What was the Trust Society?
The Cape Roger Curtis Trust Society (CRCTS) was formed out of the Bowen Island Conservancy in November 2002, for the purpose of preserving and protecting as much as possible of the Cape Roger Curtis lands as parkland. It was formally incorporated under the British Columbia Society Act on January 13, 2003.
On August 27, 2004, Cape Roger Curtis was purchased by the Cape Roger Curtis Joint Venture (now known as The Cape on Bowen Community Development Ltd.). The original single lot of 631 acres was eventually subdivided into 10 acre parcels. By the Fall of 2011, a substantial amount of infrastructure had been built, and several of the 19 lots in the Phase I development had been sold.
At its Annual General Meeting on May 21, 2011 (after much debate about what possible future role it might have), the Board and membership of the Cape Roger Curtis Trust Society voted to formally dissolve. Since the Trust Society website contained a wealth of material on the Cape, the Bowen Island Conservancy agreed to incorporate the majority of pages into this website in order to preserve this valuable source of information and background, for use in future conservation issues.
What is Cape Roger Curtis?
Before it was developed, Cape Roger Curtis was the jewel of British Columbia’s Bowen Island: a magnificent 255 hectare wilderness on 3.7 km of Bowen’s south and west coasts, encompassing coastal bluffs with a mosaic of Arbutus, Seaside Juniper, wildflower meadows, coniferous and deciduous forests, riparian areas, and mussel and eel grass beds offshore.
Though only a 20 minute ferry ride from West Vancouver, Cape Roger Curtis was blessed with high wildlife and plant diversity. It was home to plant communities which are rare in British Columbia, and supported a variety of threatened, endangered and locally rare species.
Cape Roger Curtis is a place that, for generations, has drawn naturalists, hikers, and kayakers from far and wide to study its ecology, ramble its forest trails, and enjoy its magnificent coastline. Although private property, the prior owners allowed the public to use the land at their own risk.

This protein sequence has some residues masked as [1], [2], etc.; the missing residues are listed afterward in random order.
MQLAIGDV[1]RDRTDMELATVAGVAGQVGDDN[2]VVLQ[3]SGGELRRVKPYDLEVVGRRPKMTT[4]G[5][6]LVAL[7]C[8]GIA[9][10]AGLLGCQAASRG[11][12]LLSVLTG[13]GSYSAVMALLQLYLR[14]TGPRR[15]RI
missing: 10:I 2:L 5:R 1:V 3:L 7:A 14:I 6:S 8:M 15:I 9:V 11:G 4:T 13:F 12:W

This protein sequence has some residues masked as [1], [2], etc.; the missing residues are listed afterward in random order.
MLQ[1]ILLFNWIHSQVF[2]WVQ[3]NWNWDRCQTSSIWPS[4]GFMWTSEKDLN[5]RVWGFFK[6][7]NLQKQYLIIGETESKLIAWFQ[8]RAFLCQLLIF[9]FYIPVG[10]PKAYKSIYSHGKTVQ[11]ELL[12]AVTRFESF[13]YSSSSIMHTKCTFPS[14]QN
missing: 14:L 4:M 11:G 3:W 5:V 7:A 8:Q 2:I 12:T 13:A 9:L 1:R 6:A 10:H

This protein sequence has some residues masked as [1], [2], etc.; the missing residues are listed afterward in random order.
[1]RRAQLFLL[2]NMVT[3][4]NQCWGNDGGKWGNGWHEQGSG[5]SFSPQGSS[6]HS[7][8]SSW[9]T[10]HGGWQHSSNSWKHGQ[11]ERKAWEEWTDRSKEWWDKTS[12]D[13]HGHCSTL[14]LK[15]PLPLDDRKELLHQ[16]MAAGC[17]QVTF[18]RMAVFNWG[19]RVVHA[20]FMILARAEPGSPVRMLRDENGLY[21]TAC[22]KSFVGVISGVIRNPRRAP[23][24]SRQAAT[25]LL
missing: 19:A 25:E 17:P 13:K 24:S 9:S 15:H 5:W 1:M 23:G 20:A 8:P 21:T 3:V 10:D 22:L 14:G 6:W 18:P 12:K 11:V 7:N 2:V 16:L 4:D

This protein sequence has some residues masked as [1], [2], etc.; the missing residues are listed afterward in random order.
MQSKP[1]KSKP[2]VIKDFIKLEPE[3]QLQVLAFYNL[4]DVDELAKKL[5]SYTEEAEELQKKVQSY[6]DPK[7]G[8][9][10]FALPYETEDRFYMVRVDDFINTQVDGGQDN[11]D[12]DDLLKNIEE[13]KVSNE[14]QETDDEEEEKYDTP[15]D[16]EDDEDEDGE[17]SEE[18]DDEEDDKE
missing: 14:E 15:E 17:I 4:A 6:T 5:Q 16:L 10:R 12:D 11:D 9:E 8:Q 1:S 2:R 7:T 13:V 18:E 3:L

When the land owners and the Bowen Island Municipality engaged in a comprehensive rezoning process, the Cape Roger Curtis Trust Society drafted a Parks Proposal for Portions of Cape Roger Curtis and Crown Parcel 6, Wild Coast Plan 2.
- Fall 2009 update
- Legal Opinion on CRC Subdivision Application
- Parks Canada Initiative – Fall/Winter 2009
- Disappointment: The Owner’s New Proposal for Cape Roger Curtis
- Cape Trust Society praised for quality of work
- Fifty-eight-lot subdivision application for the Cape shouldn’t be on the table
- Cape Roger Curtis Trust Society Launches Wild Coast Plan 2
- CRC Plan Beyond Comprehensive
- Bowen agleam in red and green
- Wild Coast Plan 2
- Why environmental inventories are insufficient for conservation planning: Comments on the 2008 PGL report on CRC
- Four-legged friend or foe? Dog walking displaces native birds from natural areas
- Mitigating and adapting to Climate Change through conservation of nature
- CRC writer ignored biological issues
- Cape Roger Curtis Biophysical Summary
- Overview Environmental Inventory
- Success Stories Show Park at Cape Roger Curtis Not Impossible
- Council Resolution Defining the Public Interest in Cape Roger Curtis
- Follow up from Dr. Karel Klinka’s Assessment of the Cape Roger Curtis Property
- Ecological Assessment and Considerations in Developing the Cape Roger Curtis Property
- CRC Trust Society makes clear its position
- Trust Society comments on Neighbourhood Plan of September 2008
- Trust Society Comments on Ekistics’ Preliminary Neighbourhood Plan and Implementation Options
- CRC Transportation Study Points to the Need for an OCP Review
- It’s all in the numbers-–hundreds of houses are just too many
- Council encouraged to instate DCCs
- Developers should be held to task
- Walk Your Talk Inside and Outside
- CRC developers upped ante unacceptable
- Transparent or veiled?